The 2019-22 anti-corruption strategy had reportedly been 85 per cent successful. What topics did that percentage refer to? A culture of nepotism, favouritism and bribery was part of the daily life of Egyptians, according to reports. Companies therefore relied on connections to operate and gain privileged treatment. Further, legislation was enforced irregularly. What measures were planned for the 2022-2023 strategy against corruption to overcome these challenges?

Another Committee Expert hailed measures taken by the State party on actions taken on discrimination legislation based on the Covenant. The legislation did not punish consensual same sex sexual relations, but acts inciting debauchery were still enforced by a 1961 law criminalising homosexuals and transsexuals. What information was there on discrimination and harassment by civil and State agents for gender non-conforming people? How were homosexuals and transsexuals who were prosecuted subjected to unnecessary medicals acts such as forced anal examinations. Such acts could be considered acts of torture under the Covenant.

Voluntary abortion was illegal, but it was authorized within the first 128 days if the health of the mother was threatened. What information was there on decriminalising abortion in cases where the pregnancy would threaten the mother or child after that period? What were the statistics on women convicted under these abortion laws? What information was available on the accessibility of sexual and reproductive health, including emergency contraception?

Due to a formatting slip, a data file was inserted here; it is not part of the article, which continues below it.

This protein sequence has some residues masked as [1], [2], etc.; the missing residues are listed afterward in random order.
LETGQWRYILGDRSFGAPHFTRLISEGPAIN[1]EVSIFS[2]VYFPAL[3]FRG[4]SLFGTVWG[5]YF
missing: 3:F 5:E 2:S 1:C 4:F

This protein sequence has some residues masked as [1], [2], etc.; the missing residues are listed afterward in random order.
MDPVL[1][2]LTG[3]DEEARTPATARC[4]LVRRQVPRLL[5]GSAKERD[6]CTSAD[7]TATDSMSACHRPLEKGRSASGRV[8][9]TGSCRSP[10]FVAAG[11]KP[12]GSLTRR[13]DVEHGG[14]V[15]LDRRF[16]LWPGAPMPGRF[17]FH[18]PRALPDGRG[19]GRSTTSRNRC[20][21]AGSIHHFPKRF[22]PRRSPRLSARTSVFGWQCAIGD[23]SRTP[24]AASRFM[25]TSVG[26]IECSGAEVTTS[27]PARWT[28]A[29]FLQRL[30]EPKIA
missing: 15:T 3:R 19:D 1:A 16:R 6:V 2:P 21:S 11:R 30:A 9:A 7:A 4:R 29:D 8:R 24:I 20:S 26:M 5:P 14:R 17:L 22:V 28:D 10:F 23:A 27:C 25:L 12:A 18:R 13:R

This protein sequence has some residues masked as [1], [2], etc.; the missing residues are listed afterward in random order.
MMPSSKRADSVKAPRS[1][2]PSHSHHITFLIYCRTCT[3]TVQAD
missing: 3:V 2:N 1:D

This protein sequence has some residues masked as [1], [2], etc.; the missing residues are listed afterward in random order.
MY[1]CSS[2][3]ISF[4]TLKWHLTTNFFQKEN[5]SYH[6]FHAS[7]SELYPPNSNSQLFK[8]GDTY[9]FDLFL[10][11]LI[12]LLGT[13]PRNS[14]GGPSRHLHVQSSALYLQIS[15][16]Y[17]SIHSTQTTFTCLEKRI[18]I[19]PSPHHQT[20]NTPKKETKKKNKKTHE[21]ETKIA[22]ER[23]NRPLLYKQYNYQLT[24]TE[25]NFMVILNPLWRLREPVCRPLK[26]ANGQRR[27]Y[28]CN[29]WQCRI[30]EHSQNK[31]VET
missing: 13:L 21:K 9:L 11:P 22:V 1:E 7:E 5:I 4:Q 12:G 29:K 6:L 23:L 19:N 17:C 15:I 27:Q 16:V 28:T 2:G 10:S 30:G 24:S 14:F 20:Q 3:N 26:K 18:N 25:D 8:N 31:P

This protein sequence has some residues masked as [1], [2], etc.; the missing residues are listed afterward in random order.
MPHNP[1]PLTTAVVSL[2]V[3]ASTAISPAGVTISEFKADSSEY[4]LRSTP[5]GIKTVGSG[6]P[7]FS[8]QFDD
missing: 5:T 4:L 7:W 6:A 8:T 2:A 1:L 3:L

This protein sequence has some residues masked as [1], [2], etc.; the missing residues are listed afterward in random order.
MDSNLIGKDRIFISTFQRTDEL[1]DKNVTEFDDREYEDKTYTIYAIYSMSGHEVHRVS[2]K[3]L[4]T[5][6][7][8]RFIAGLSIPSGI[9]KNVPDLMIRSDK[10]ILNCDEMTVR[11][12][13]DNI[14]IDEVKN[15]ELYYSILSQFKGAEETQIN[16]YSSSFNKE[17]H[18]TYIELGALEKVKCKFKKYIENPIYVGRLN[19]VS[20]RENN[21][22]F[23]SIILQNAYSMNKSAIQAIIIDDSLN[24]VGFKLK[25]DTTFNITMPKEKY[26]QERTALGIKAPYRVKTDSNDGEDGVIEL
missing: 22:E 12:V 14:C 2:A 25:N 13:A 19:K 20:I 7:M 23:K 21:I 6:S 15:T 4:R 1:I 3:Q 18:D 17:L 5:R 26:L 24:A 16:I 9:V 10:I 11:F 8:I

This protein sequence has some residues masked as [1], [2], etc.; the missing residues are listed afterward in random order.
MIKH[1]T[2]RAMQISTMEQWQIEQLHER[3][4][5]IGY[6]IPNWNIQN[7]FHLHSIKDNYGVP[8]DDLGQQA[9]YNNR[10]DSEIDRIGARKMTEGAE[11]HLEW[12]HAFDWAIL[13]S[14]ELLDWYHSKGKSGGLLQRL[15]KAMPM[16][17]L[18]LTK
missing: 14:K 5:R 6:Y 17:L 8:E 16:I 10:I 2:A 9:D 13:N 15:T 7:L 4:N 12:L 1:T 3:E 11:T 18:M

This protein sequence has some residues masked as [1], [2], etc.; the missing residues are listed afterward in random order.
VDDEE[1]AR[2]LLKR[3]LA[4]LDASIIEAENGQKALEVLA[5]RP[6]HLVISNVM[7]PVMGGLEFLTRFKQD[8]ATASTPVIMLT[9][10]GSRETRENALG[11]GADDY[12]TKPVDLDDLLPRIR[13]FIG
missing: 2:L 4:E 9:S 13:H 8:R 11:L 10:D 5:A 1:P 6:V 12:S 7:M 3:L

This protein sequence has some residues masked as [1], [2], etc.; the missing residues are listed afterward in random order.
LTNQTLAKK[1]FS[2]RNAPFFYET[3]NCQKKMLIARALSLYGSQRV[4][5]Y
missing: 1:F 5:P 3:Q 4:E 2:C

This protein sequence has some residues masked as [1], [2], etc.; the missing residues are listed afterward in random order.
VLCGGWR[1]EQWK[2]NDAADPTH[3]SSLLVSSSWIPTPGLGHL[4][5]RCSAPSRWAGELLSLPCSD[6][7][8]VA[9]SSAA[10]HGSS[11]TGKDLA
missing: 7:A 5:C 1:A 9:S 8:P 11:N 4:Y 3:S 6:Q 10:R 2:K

Acts of torture were reportedly committed in police stations following arrests with the aim of obtaining confessions from political opponents. Perpetrators enjoyed impunity but the Covenant required that such acts be punished. Torture seemed to be a systematic practice in Egypt. According to statistics from 2022, authorities had started to investigate allegations of torture. Was there disaggregated data on sex, ethnicity and age for the victims? What information was available about the confessions obtained, reparation provided to victims, as well as deaths following torture? What measures were taken to establish an independent mechanism to investigate all allegations of torture and ill-treatment?

Another Committee Expert brought up female genital mutilation. Figures showed that in 2021 86 per cent of married women aged 15 to 49 had undergone female genital mutilation. A gradual drop had been observed since 2014 but 86 per cent remained a high figure. Were there awareness and education campaigns available, especially in rural areas? Did the State party have disaggregated date on the use of female genital mutilation and its sanctions? What policies, including sex education, were in place to combat the scourge of stereotypes? Did victims receive psychological care? The increased use of death penalty for non-violent crimes was concerning. The Secretary-General of the United Nations had noted that Egypt had one of the highest rates of executions in the world, perhaps the highest. Over 100 offenses carried a death sentence, including drug trafficking. The use of the death penalty was an arbitrary deprivation of the right of life. The Expert called for a moratorium on the death penalty. What measures were in place to restrict the use of the death penalty, to inform families of the date of execution and to end mass trials?